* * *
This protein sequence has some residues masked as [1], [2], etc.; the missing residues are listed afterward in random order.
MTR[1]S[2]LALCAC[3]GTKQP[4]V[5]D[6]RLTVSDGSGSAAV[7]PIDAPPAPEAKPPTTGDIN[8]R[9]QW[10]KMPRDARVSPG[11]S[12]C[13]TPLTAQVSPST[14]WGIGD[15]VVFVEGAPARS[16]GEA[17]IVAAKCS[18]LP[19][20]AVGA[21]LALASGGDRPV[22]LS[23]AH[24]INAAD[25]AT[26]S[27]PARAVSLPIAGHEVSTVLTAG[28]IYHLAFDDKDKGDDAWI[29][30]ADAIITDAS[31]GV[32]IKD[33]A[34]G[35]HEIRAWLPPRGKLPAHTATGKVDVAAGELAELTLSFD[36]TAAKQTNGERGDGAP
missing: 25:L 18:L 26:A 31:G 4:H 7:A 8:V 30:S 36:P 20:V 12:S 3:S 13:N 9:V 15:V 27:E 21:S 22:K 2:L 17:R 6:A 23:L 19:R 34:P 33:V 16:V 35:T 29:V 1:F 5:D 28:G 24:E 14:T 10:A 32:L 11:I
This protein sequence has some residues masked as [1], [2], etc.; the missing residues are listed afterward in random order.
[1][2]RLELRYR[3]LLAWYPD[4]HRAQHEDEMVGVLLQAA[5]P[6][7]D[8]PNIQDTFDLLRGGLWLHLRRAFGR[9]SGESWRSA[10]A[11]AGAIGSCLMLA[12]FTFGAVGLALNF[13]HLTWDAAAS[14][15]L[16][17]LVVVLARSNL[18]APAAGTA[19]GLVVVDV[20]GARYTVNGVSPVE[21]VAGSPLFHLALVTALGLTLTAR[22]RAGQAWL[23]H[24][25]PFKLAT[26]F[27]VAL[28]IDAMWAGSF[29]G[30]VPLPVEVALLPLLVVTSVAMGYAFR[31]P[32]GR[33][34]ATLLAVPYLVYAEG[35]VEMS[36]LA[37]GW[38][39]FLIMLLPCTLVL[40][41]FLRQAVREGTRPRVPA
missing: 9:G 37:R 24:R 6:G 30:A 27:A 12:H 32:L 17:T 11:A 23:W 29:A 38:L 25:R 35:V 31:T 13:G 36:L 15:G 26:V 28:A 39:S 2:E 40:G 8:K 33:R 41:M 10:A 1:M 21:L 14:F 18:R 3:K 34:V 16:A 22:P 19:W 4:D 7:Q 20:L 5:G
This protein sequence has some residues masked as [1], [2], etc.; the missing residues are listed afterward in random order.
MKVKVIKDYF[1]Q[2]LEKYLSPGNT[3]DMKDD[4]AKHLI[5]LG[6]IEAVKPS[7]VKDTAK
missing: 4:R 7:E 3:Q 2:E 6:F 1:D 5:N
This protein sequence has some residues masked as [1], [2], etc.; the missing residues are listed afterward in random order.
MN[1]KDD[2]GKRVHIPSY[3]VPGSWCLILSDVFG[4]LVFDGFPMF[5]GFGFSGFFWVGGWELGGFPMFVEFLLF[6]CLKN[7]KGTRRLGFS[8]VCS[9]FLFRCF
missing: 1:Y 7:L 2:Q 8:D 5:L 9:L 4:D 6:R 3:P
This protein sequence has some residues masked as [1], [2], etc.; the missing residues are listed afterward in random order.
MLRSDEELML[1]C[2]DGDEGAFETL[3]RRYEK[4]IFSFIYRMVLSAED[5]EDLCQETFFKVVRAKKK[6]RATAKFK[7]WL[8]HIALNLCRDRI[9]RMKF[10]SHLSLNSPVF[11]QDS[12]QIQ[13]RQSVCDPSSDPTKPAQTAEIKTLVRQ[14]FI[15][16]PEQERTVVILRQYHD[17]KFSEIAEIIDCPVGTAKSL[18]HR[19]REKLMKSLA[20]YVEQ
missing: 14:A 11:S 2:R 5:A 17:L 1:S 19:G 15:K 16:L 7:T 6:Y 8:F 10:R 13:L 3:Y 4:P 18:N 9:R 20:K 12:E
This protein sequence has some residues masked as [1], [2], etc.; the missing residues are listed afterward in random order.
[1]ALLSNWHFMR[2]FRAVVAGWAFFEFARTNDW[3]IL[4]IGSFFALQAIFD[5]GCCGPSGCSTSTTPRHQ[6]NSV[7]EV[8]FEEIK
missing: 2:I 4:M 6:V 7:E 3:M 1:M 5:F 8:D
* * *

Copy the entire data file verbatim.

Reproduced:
This protein sequence has some residues masked as [1], [2], etc.; the missing residues are listed afterward in random order.
MTR[1]S[2]LALCAC[3]GTKQP[4]V[5]D[6]RLTVSDGSGSAAV[7]PIDAPPAPEAKPPTTGDIN[8]R[9]QW[10]KMPRDARVSPG[11]S[12]C[13]TPLTAQVSPST[14]WGIGD[15]VVFVEGAPARS[16]GEA[17]IVAAKCS[18]LP[19][20]AVGA[21]LALASGGDRPV[22]LS[23]AH[24]INAAD[25]AT[26]S[27]PARAVSLPIAGHEVSTVLTAG[28]IYHLAFDDKDKGDDAWI[29][30]ADAIITDAS[31]GV[32]IKD[33]A[34]G[35]HEIRAWLPPRGKLPAHTATGKVDVAAGELAELTLSFD[36]TAAKQTNGERGDGAP
missing: 25:L 18:L 26:A 31:G 4:H 7:A 8:V 30:S 36:P 20:V 12:S 3:S 13:N 9:V 15:V 27:E 21:S 22:K 2:L 17:R 6:A 23:L 19:R 34:P 33:V 16:V 35:T 29:V 1:F 5:D 28:G 24:E 14:T 10:A 32:L 11:I
This protein sequence has some residues masked as [1], [2], etc.; the missing residues are listed afterward in random order.
[1][2]RLELRYR[3]LLAWYPD[4]HRAQHEDEMVGVLLQAA[5]P[6][7]D[8]PNIQDTFDLLRGGLWLHLRRAFGR[9]SGESWRSA[10]A[11]AGAIGSCLMLA[12]FTFGAVGLALNF[13]HLTWDAAAS[14][15]L[16][17]LVVVLARSNL[18]APAAGTA[19]GLVVVDV[20]GARYTVNGVSPVE[21]VAGSPLFHLALVTALGLTLTAR[22]RAGQAWL[23]H[24][25]PFKLAT[26]F[27]VAL[28]IDAMWAGSF[29]G[30]VPLPVEVALLPLLVVTSVAMGYAFR[31]P[32]GR[33][34]ATLLAVPYLVYAEG[35]VEMS[36]LA[37]GW[38][39]FLIMLLPCTLVL[40][41]FLRQAVREGTRPRVPA
missing: 9:G 37:R 24:R 6:G 30:A 27:A 12:H 32:L 17:T 11:A 23:W 29:A 38:L 25:R 35:V 31:T 13:G 36:L 15:G 26:V 28:A 39:S 2:E 40:G 8:K 33:R 41:M 10:A 1:M 21:L 14:F 18:R 3:K 34:V 16:A 22:P 19:W 4:D 7:Q 20:L 5:G
This protein sequence has some residues masked as [1], [2], etc.; the missing residues are listed afterward in random order.
MKVKVIKDYF[1]Q[2]LEKYLSPGNT[3]DMKDD[4]AKHLI[5]LG[6]IEAVKPS[7]VKDTAK
missing: 4:R 7:E 3:Q 2:E 6:F 1:D 5:N
This protein sequence has some residues masked as [1], [2], etc.; the missing residues are listed afterward in random order.
MN[1]KDD[2]GKRVHIPSY[3]VPGSWCLILSDVFG[4]LVFDGFPMF[5]GFGFSGFFWVGGWELGGFPMFVEFLLF[6]CLKN[7]KGTRRLGFS[8]VCS[9]FLFRCF
missing: 1:Y 7:L 2:Q 8:D 5:L 9:L 4:D 6:R 3:P
This protein sequence has some residues masked as [1], [2], etc.; the missing residues are listed afterward in random order.
MLRSDEELML[1]C[2]DGDEGAFETL[3]RRYEK[4]IFSFIYRMVLSAED[5]EDLCQETFFKVVRAKKK[6]RATAKFK[7]WL[8]HIALNLCRDRI[9]RMKF[10]SHLSLNSPVF[11]QDS[12]QIQ[13]RQSVCDPSSDPTKPAQTAEIKTLVRQ[14]FI[15][16]PEQERTVVILRQYHD[17]KFSEIAEIIDCPVGTAKSL[18]HR[19]REKLMKSLA[20]YVEQ
missing: 14:A 11:S 2:R 5:A 17:L 1:S 19:G 15:K 16:L 7:T 6:Y 8:F 10:R 13:L 3:Y 4:P 18:N 9:R 20:K 12:E
This protein sequence has some residues masked as [1], [2], etc.; the missing residues are listed afterward in random order.
[1]ALLSNWHFMR[2]FRAVVAGWAFFEFARTNDW[3]IL[4]IGSFFALQAIFD[5]GCCGPSGCSTSTTPRHQ[6]NSV[7]EV[8]FEEIK
missing: 2:I 4:M 6:V 7:E 3:M 1:M 5:F 8:D